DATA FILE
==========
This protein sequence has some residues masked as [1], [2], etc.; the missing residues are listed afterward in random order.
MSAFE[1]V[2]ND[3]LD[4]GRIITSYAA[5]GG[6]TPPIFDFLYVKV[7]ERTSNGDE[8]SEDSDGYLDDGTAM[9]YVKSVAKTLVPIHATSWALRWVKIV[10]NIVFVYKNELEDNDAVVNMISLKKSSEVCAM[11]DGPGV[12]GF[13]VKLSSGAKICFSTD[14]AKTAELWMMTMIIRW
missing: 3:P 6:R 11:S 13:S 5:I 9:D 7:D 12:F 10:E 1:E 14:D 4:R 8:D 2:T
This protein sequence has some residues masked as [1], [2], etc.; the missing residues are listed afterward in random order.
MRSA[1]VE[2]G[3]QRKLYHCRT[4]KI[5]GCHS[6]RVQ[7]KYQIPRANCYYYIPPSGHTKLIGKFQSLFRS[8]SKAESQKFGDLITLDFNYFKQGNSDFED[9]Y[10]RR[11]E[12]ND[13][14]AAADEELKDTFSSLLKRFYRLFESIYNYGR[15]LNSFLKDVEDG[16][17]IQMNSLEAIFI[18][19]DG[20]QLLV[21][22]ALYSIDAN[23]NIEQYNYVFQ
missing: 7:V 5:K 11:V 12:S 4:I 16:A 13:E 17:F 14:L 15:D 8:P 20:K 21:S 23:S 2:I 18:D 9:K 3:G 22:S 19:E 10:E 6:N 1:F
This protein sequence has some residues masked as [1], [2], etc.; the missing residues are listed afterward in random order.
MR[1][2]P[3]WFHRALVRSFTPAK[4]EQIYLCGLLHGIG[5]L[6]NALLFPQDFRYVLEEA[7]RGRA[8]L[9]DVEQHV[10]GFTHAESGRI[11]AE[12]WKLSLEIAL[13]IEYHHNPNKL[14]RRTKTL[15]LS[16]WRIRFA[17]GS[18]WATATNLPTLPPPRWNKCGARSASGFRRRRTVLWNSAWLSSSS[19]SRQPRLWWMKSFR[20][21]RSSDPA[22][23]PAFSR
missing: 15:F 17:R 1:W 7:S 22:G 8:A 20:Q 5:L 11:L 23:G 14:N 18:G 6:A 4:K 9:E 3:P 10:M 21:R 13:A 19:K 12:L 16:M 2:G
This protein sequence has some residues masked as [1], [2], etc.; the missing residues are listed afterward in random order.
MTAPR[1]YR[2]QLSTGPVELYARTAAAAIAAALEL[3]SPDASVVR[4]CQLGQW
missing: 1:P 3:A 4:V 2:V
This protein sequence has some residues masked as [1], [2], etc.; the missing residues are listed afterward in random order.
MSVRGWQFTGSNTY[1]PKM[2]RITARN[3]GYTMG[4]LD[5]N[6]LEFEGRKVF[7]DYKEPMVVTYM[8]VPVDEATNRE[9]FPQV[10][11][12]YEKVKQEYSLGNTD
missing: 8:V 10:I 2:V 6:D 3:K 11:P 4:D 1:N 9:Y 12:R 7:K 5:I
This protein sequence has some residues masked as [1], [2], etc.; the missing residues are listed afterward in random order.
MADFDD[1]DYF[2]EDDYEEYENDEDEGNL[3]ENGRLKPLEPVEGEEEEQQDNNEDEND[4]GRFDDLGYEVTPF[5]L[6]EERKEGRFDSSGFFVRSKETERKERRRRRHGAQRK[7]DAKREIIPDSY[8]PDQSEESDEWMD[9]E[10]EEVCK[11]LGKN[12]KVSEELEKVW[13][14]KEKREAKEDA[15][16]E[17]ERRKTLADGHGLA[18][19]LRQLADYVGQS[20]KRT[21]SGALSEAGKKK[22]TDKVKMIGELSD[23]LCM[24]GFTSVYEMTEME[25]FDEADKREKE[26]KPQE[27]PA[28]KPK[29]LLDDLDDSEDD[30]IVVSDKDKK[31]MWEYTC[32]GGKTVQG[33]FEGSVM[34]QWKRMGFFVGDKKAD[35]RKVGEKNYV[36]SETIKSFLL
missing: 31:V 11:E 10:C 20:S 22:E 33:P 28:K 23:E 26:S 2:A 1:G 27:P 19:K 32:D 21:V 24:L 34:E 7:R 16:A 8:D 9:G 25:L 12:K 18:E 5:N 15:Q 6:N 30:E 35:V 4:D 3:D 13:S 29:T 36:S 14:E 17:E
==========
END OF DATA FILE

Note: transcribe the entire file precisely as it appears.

This protein sequence has some residues masked as [1], [2], etc.; the missing residues are listed afterward in random order.
MSAFE[1]V[2]ND[3]LD[4]GRIITSYAA[5]GG[6]TPPIFDFLYVKV[7]ERTSNGDE[8]SEDSDGYLDDGTAM[9]YVKSVAKTLVPIHATSWALRWVKIV[10]NIVFVYKNELEDNDAVVNMISLKKSSEVCAM[11]DGPGV[12]GF[13]VKLSSGAKICFSTD[14]AKTAELWMMTMIIRW
missing: 3:P 6:R 11:S 13:S 5:I 9:D 7:D 12:F 10:E 1:E 14:D 4:R 8:D 2:T
This protein sequence has some residues masked as [1], [2], etc.; the missing residues are listed afterward in random order.
MRSA[1]VE[2]G[3]QRKLYHCRT[4]KI[5]GCHS[6]RVQ[7]KYQIPRANCYYYIPPSGHTKLIGKFQSLFRS[8]SKAESQKFGDLITLDFNYFKQGNSDFED[9]Y[10]RR[11]E[12]ND[13][14]AAADEELKDTFSSLLKRFYRLFESIYNYGR[15]LNSFLKDVEDG[16][17]IQMNSLEAIFI[18][19]DG[20]QLLV[21][22]ALYSIDAN[23]NIEQYNYVFQ
missing: 7:V 5:K 11:V 12:S 4:I 16:A 13:E 17:F 14:L 15:D 8:P 20:K 21:S 23:S 2:I 18:D 9:K 3:G 22:S 19:E 10:E 6:N 1:F
This protein sequence has some residues masked as [1], [2], etc.; the missing residues are listed afterward in random order.
MR[1][2]P[3]WFHRALVRSFTPAK[4]EQIYLCGLLHGIG[5]L[6]NALLFPQDFRYVLEEA[7]RGRA[8]L[9]DVEQHV[10]GFTHAESGRI[11]AE[12]WKLSLEIAL[13]IEYHHNPNKL[14]RRTKTL[15]LS[16]WRIRFA[17]GS[18]WATATNLPTLPPPRWNKCGARSASGFRRRRTVLWNSAWLSSSS[19]SRQPRLWWMKSFR[20][21]RSSDPA[22][23]PAFSR
missing: 15:F 17:R 1:W 7:S 22:G 8:A 20:Q 5:L 11:L 23:G 14:N 18:G 6:A 4:K 9:E 3:P 10:M 21:R 13:A 19:K 12:L 16:M 2:G
This protein sequence has some residues masked as [1], [2], etc.; the missing residues are listed afterward in random order.
MTAPR[1]YR[2]QLSTGPVELYARTAAAAIAAALEL[3]SPDASVVR[4]CQLGQW
missing: 1:P 3:A 4:V 2:V
This protein sequence has some residues masked as [1], [2], etc.; the missing residues are listed afterward in random order.
MSVRGWQFTGSNTY[1]PKM[2]RITARN[3]GYTMG[4]LD[5]N[6]LEFEGRKVF[7]DYKEPMVVTYM[8]VPVDEATNRE[9]FPQV[10][11][12]YEKVKQEYSLGNTD
missing: 8:V 10:I 2:V 6:D 3:K 11:P 4:D 1:N 9:Y 12:R 7:K 5:I
This protein sequence has some residues masked as [1], [2], etc.; the missing residues are listed afterward in random order.
MADFDD[1]DYF[2]EDDYEEYENDEDEGNL[3]ENGRLKPLEPVEGEEEEQQDNNEDEND[4]GRFDDLGYEVTPF[5]L[6]EERKEGRFDSSGFFVRSKETERKERRRRRHGAQRK[7]DAKREIIPDSY[8]PDQSEESDEWMD[9]E[10]EEVCK[11]LGKN[12]KVSEELEKVW[13][14]KEKREAKEDA[15][16]E[17]ERRKTLADGHGLA[18][19]LRQLADYVGQS[20]KRT[21]SGALSEAGKKK[22]TDKVKMIGELSD[23]LCM[24]GFTSVYEMTEME[25]FDEADKREKE[26]KPQE[27]PA[28]KPK[29]LLDDLDDSEDD[30]IVVSDKDKK[31]MWEYTC[32]GGKTVQG[33]FEGSVM[34]QWKRMGFFVGDKKAD[35]RKVGEKNYV[36]SETIKSFLL
missing: 31:V 11:E 10:C 20:S 22:E 33:P 28:K 23:E 26:S 2:A 1:G 27:P 19:K 32:D 21:V 24:L 34:E 7:R 16:A 8:D 9:G 25:L 12:K 18:E 5:N 15:Q 6:N 30:E 35:V 4:D 3:D 13:S 29:T 36:S 14:E 17:E